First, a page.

Jeff Humphrey

Fighting Fires Before They Start

Jeff Humphrey, Media Content Coordinator, 509.625.6308

Thursday, April 12, 2018 at 12:04 p.m.

While most of us think fighting fires involves ladders and hoses, Spokane’s new assistant fire chief, Trisha Wolford, believes the best way to battle a blaze is to never let it get started.

“So fire investigation is really kind of the mystery behind what we do and really ties into how do we affect prevention. How do we warn our citizens? How do we educate our citizens about what’s best for the community?” Wolford wonders.

Serving the community is in Wolford’s blood. Born and raised in the Chicago area, the chief hails from a family of firefighters and police officers. 

“I was a little girl who spent my Sundays, after family dinner, running around the firehouse. So when you grow up with that, nobody ever told me I couldn’t and I decided this looks really cool. I want to do that too!” Wolford said of a career in firefighting.

Remarkably, in just a dozen years, Wolford has climbed the ranks in three departments and as Spokane’s new assistant chief, wants to facilitate the successes of her firefighters.

“If I were to look at my job and describe my what I do, I would say, getting people things so that they can do their job better and safer,” explained Wolford.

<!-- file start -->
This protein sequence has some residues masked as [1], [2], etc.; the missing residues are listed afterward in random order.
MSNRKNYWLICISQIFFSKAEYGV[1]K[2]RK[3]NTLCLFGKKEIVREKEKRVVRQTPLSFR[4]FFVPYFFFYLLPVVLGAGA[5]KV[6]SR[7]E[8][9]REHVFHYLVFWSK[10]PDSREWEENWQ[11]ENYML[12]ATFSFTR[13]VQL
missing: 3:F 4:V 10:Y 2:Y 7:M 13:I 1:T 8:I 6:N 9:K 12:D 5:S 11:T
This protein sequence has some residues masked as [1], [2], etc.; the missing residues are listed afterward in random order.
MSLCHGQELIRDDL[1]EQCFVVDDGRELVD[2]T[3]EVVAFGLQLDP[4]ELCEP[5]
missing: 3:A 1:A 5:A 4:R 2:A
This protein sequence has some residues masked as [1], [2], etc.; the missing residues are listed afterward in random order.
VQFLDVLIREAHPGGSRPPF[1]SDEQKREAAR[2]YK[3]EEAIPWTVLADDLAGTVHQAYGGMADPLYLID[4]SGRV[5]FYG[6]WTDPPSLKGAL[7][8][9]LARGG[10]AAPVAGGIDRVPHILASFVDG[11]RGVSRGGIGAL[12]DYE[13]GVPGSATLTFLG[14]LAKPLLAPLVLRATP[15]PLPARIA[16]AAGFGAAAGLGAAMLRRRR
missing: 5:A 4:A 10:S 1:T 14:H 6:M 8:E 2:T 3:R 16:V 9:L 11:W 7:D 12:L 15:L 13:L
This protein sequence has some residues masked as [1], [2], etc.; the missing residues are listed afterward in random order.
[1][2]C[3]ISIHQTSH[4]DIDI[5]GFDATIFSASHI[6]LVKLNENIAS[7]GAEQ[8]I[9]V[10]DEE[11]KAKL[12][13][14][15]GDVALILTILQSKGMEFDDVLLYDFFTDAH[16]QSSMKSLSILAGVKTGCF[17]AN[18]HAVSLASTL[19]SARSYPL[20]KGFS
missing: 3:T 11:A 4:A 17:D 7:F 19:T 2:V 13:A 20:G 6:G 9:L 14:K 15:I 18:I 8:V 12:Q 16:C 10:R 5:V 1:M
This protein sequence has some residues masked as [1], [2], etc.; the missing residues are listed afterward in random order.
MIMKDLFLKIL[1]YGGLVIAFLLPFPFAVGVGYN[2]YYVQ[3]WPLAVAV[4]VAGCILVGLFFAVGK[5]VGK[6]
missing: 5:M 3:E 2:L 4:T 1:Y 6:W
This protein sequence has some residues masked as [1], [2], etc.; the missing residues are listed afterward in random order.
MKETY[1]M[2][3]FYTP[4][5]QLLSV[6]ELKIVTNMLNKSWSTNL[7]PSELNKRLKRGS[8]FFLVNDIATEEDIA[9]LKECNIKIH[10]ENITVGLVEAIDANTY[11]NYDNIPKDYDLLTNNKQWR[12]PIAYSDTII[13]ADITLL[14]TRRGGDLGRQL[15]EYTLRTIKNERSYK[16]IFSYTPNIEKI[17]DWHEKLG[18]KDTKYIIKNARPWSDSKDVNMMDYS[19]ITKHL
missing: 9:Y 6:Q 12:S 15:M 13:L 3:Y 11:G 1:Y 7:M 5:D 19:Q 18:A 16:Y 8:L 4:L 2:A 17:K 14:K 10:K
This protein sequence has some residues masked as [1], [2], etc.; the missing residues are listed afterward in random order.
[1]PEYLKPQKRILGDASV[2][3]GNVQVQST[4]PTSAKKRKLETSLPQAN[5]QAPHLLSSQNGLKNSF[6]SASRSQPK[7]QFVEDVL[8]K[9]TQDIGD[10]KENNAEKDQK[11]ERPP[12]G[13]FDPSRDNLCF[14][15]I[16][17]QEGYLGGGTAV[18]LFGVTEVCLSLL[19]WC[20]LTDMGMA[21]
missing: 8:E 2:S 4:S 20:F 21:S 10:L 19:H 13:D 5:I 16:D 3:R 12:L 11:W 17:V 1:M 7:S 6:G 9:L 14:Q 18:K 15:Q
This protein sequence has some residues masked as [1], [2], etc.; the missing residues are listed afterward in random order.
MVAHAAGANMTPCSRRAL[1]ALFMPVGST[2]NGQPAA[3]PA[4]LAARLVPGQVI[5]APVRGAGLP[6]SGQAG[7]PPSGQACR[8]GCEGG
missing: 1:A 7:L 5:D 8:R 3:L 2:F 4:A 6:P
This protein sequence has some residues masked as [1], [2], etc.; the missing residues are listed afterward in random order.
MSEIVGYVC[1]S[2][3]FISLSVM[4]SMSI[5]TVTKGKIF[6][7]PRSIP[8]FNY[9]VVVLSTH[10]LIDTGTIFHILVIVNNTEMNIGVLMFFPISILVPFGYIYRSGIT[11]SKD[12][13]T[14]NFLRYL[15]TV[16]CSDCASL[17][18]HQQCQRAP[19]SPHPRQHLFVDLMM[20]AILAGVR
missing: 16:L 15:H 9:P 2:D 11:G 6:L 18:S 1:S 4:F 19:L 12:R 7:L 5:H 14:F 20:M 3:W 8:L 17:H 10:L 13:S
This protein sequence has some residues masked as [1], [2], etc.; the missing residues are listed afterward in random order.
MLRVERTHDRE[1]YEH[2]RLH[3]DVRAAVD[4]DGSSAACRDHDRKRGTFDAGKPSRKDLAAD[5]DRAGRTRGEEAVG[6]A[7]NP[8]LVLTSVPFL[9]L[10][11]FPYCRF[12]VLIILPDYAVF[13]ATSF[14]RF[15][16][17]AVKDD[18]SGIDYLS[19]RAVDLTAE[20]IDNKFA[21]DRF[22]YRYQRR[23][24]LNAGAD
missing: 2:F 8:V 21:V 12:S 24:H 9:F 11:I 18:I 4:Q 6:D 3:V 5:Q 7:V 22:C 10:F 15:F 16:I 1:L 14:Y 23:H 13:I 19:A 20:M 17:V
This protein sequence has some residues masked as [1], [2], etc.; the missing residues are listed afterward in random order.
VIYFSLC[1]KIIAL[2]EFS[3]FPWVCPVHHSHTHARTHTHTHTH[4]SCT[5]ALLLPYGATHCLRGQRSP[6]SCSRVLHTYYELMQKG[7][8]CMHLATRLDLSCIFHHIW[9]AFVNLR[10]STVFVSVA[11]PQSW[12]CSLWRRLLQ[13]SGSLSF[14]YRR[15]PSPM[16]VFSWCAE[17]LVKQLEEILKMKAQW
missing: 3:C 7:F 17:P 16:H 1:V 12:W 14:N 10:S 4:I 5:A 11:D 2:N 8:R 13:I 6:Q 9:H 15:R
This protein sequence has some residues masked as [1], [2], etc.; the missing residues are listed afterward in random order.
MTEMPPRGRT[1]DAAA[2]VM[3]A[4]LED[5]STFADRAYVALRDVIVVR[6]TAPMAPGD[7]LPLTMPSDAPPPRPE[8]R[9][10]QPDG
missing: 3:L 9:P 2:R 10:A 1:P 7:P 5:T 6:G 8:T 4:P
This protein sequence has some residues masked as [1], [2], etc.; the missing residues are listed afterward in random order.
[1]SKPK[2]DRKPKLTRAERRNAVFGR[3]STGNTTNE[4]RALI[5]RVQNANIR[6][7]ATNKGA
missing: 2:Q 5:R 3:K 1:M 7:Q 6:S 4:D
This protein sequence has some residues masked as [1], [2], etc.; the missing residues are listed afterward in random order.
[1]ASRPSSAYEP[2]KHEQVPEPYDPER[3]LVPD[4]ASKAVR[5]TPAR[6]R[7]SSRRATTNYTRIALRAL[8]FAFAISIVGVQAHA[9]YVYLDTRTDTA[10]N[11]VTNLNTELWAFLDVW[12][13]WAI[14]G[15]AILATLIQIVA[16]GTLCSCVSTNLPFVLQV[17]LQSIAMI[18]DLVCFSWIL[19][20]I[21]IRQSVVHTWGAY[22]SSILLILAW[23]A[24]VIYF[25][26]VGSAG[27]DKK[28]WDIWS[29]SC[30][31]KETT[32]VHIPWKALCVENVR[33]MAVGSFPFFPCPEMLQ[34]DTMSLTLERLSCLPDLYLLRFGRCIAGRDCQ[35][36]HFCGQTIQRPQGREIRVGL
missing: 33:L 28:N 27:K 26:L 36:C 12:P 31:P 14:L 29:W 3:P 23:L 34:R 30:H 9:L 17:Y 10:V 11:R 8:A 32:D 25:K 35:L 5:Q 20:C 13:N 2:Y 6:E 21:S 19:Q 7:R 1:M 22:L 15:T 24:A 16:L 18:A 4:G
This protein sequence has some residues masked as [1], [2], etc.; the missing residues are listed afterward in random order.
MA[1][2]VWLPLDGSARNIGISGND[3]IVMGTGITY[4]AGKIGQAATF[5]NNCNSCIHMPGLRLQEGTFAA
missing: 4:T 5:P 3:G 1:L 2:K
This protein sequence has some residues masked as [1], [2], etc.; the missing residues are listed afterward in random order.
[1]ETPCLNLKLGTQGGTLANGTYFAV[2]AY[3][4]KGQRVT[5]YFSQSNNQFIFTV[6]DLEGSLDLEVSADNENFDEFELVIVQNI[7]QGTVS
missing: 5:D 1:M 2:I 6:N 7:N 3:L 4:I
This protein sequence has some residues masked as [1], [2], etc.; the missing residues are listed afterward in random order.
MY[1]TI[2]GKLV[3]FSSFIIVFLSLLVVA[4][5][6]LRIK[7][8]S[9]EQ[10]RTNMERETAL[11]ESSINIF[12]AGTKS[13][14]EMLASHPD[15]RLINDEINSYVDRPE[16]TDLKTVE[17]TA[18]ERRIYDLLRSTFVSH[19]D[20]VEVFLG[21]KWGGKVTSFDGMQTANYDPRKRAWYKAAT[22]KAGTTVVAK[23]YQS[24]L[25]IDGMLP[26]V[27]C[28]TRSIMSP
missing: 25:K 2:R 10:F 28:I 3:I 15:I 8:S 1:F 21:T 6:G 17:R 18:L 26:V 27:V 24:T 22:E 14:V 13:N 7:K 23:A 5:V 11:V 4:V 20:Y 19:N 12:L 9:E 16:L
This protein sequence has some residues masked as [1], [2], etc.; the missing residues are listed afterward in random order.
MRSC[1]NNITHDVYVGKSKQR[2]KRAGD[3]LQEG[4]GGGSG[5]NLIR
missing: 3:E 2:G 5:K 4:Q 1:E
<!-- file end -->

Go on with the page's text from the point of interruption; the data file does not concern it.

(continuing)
The chief is a self-described task-master but gets some of her most innovative ideas from fire crews in the field.

“So going around to the stations and saying hey! What do you think of this? Do you think it’s going to be a good idea? Do you think it’s going to work for everybody? And then, having the capability to tweak and alter, so I’m a doer, I like to be doing,” Wolford revealed.

And that includes staying in shape so the chief can be right there, in the middle of the action.

Wolford was on the Spokane Fire Department’s stair-climb team when the group raced up the Columbia Center in Seattle to benefit charity.

Wolford knows when fires knock elevators out of service, you have to be really good at climbing stairs.

“You can make the stairs with your stand pipe pack and your tools and your BA on. Then you’re talking about the second part which is very important. You make the stairs and you get up there in great time, now you’ve got to get somebody out,” Wolford said of rescuing people.

The chief became a commissioned police officer in Maryland when she was an arson investigator.

She says knowing how fires start and what allows them to grow can help save lives and property in the future.

“I really respect what investigators do because they provide answers and we all know being able to provide that peace of mind is really important. To be able to say, ‘o-k, that’s what happened. We’ll do better next time.’ And we’ll go ahead educate people on ways to prevent that,” Wolford predicted.

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